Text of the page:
AKALI REVIVAL ON THE CARDS
Leading the Akali charge is Sukhbir Badal's brother-in-law Bikram Majithia, known in the SAD as Majhe Da Jarnail (General of Majha). Taking on Sidhu in Amritsar East, he has left his pocket-borough of Majitha to his wife Ganieve Kaur Majithia.
Akali has fielded a number of its senior leaders in Majha such as Ranjit Singh Brahmpura in Khadoor Sahib, Gulzar Singh Ranike in Attari, Virsa Singh Valtoha in Khemkaran, Gurbachan Singh Babehalli in Gurdaspur, Adesh Partap Singh Kairon in Patti and Sucha Singh Chhotepur in Batala.
SAD is trying to revive its Panthic image and stalwarts like Brahmpura, Valtoha and Chhotepur are a crucial part of that mission. But the break-up with BJP has forced Akalis to try and expand in Amritsar city, where they had been playing second fiddle for the past two and a half decades. Majithia contesting from Amritsar East and the party bringing in Anil Joshi from BJP in Amritsar North is part of this process.
CHALLENGE FOR THE BJP
This is a crucial area for the BJP as well, which has a significant presence in about 8-10 seats in the region. One of its two MLAs in the outgoing Assembly is from Sujanpur.
But this time the party is facing an uphill task in its bastion and may find it a challenge to win Sujanpur for the fourth time in a row.
"I had voted for BJP in the past two elections. But this time I may vote for a change. The party has neglected this seat and the centre's policies have also not be beneficial for traders."Pawan Kumar, who owns a small business in Sujanpur
On being asked who represents this 'change', Kumar says, "Congress is the main Opposition here".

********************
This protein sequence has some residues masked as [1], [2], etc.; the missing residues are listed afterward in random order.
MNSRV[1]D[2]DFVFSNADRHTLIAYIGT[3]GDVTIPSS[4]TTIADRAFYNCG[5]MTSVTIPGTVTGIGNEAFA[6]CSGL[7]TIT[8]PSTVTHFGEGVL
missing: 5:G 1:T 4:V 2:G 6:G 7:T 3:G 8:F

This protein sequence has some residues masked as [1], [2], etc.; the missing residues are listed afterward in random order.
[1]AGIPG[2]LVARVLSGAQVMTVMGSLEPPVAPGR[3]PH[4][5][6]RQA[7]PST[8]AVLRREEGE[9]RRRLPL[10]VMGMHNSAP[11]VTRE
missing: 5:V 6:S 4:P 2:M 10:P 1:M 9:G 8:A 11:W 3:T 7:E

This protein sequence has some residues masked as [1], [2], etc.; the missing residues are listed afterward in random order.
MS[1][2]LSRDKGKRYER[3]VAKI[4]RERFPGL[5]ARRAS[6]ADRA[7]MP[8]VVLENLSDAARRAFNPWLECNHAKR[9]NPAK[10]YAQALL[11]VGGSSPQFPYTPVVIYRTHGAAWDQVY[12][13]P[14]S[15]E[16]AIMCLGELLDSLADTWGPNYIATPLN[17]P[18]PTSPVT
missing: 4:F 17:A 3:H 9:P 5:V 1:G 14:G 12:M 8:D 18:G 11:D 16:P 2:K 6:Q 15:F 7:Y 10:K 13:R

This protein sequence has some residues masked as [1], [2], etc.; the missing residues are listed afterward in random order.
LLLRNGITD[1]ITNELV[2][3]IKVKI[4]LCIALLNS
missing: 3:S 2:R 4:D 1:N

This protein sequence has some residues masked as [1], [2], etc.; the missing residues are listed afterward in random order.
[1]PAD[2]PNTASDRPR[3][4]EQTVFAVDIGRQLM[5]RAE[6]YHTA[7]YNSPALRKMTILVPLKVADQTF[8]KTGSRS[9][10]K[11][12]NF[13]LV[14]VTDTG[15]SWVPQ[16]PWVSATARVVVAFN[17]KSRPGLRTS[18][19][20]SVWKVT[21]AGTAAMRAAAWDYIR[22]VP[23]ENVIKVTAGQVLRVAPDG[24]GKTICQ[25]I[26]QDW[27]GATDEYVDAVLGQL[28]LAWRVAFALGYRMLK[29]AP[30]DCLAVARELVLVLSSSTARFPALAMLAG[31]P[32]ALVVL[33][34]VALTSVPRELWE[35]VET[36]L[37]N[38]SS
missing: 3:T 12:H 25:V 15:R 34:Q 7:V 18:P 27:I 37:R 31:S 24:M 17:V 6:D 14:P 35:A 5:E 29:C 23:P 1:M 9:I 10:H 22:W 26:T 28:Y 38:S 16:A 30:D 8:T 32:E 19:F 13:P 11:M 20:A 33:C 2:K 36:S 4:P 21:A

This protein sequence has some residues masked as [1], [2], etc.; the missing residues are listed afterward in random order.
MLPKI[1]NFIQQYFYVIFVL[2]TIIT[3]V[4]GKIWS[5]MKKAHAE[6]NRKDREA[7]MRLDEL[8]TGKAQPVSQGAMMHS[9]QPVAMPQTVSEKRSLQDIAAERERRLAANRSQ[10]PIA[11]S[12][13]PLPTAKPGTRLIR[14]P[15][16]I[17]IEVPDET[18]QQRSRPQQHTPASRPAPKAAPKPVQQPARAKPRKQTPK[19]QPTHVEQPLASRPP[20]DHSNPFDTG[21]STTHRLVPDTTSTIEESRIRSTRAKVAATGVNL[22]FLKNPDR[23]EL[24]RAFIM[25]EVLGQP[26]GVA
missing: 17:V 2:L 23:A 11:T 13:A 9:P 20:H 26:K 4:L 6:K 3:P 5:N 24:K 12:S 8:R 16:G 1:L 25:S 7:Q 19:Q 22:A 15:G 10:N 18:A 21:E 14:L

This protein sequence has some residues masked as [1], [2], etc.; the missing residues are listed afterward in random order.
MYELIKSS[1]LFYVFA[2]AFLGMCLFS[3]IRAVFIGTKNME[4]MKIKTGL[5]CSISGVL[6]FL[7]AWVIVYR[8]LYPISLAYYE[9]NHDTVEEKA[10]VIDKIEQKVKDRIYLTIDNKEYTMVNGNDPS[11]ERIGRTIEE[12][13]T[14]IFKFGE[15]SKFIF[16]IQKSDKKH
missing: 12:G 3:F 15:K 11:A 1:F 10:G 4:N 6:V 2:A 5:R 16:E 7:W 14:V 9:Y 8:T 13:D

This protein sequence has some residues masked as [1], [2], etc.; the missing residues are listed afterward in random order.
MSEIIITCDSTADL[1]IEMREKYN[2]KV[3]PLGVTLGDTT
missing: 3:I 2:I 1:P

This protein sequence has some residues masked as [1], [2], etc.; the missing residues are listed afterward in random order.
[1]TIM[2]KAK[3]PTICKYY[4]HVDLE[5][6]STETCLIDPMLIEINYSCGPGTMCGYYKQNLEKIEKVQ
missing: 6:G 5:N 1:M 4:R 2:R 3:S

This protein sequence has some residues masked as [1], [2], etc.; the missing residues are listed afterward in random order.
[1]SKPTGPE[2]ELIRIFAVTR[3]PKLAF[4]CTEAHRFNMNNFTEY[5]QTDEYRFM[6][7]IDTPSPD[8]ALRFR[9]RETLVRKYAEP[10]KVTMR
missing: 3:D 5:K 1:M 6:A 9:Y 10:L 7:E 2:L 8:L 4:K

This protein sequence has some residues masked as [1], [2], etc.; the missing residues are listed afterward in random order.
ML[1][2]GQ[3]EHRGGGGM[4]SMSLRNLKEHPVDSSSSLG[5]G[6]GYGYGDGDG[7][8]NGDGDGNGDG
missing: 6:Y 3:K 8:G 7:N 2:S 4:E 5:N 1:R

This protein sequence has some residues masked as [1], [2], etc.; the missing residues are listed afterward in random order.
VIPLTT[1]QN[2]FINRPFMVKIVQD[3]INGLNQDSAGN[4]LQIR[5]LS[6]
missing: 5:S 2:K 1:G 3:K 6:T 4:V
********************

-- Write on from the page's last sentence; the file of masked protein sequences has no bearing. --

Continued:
Of course, BJP isn't without its support. Many of its supporters say they are wary of openly speaking in favour of the party due to the larger anti-BJP atmosphere in the state following the farm laws.
"We know PM Modi is not liked in Punjab. But we trust him to run the country," says Vimla Devi, a voter in Gurdaspur, sitting next to a bonfire outside her home.
Her son who was sitting next to her says, "People here are full of unnecessary pride. What was the need to block Modi's convoy when he came to Punjab? Who knows he may have inaugurated a project or sanctioned a hospital."
Both mother and son, however, admit that BJP won't find it easy in this election.
"We'll probably still vote for the BJP but we know of people who may vote for AAP where BJP has no chance," they said.
WHAT COULD HAPPEN?
It is clear that AAP is gaining in the region but how much of this sentiment translates into votes and how many of the votes translate into seats, is not clear.
It is quite possible that AAP's vote share could rise significantly but the the gain in terms of seats may not be proportionate.
SAD is reviving in the area to some extent and many of its prominent candidates may notch victories. In places like Tarn Taran district and rural parts of Amritsar and Gurdaspur, Akali is already running a strong campaign.
Congress is still the only party that has a presence across the region and in both urban and rural pockets and in both Hindu and Sikh majority areas. It may still be the number one party in terms of seats but it may not be able to prevent some losses compared to 2022.
BJP is contesting without SAD for the first time. So while its vote share may increase, it may not lead to an increased seat tally.